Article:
IN HIS BITTERLY ACERBIC NOVEL The Porcupine (1992), Julian Barnes tells the story of “Criminal Law Case Number 1,” the trial in a fictional post-Soviet Eastern European state of the deposed president and Communist Party leader Stoyo Petkanov. Imprisoned by the new, ostensibly democratic government, Petkanov's trial is shown on national television as a historical and political lesson to the people and also as a means to drum up support for the new regime, which is already reeling under the weight of inefficiency and corruption.
Petkanov is initially charged with corruption. But as the courtroom scenes demonstrate, the deposed president skillfully outmaneuvers the young state prosecutor, Peter Solinsky, and successfully refutes the charges brought against him. Solinsky, the son of a high-ranking party official dismissed and exiled by Petkanov, is himself a former communist youth leader. As the case against the erstwhile president begins visibly to fall apart, and as Solinsky and the new government become increasingly desperate, the state police “dig up”—which is to say, fabricate—a new charge against Petkanov. The former president is now accused of having his daughter, whom he had previously appointed minister of culture, killed for “unpatriotic activities.” The charge is ludicrous, but when articulated in the courtroom succeeds in unraveling Petkanov's composure, much to the delight of Solinsky. However, the prosecutor's triumph is short-lived. In a final encounter between the two men in jail, Petkanov tells Solinsky that his victory in the courtroom is meaningless. He states that his conviction will haunt Solinsky from now on because Solinsky has compromised his integrity to secure it. Already abandoned by his wife for his hypocrisy and his willingness to forsake his principles, and justice itself, in the courtroom, Solinsky seeks solace in a church as the novel closes.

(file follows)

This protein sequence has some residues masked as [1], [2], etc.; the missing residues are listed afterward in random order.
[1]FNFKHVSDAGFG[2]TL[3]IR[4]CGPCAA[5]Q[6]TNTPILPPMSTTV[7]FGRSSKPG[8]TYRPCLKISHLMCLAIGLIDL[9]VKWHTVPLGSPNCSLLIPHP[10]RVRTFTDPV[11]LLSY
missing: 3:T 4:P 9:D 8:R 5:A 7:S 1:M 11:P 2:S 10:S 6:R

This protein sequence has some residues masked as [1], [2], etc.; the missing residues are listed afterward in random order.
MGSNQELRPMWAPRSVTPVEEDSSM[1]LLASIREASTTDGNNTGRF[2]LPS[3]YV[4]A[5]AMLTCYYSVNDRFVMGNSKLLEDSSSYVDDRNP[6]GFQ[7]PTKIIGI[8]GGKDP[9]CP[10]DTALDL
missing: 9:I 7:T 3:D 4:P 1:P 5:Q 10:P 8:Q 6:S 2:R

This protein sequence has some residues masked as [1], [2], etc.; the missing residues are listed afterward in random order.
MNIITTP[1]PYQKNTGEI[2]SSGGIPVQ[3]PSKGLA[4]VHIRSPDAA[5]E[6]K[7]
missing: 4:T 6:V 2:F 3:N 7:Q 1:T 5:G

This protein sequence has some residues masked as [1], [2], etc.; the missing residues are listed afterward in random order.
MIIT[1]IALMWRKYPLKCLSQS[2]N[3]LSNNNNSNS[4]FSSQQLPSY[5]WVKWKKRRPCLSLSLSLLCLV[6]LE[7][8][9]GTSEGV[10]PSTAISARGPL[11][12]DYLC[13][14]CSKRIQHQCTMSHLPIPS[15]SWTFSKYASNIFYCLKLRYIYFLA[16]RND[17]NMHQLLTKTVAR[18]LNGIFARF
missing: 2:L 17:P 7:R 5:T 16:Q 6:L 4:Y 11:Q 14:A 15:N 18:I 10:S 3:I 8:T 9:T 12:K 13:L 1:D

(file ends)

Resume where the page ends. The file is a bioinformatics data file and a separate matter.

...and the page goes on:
In obvious ways, The Porcupine is an exemplary tale of the corruption and abuses of failed communist regimes. At the same time, however, it is an indictment of the so-called democratic regimes that succeeded them. In Julian Barnes's novel, it is such a democratic successor state that puts on a Soviet-style trial, reminiscent of the Moscow show trials of the 1930s. In these trials, history was falsified, crimes were invented, and the accused were wrongly convicted on trumped-up charges, all to serve as a lesson to the people.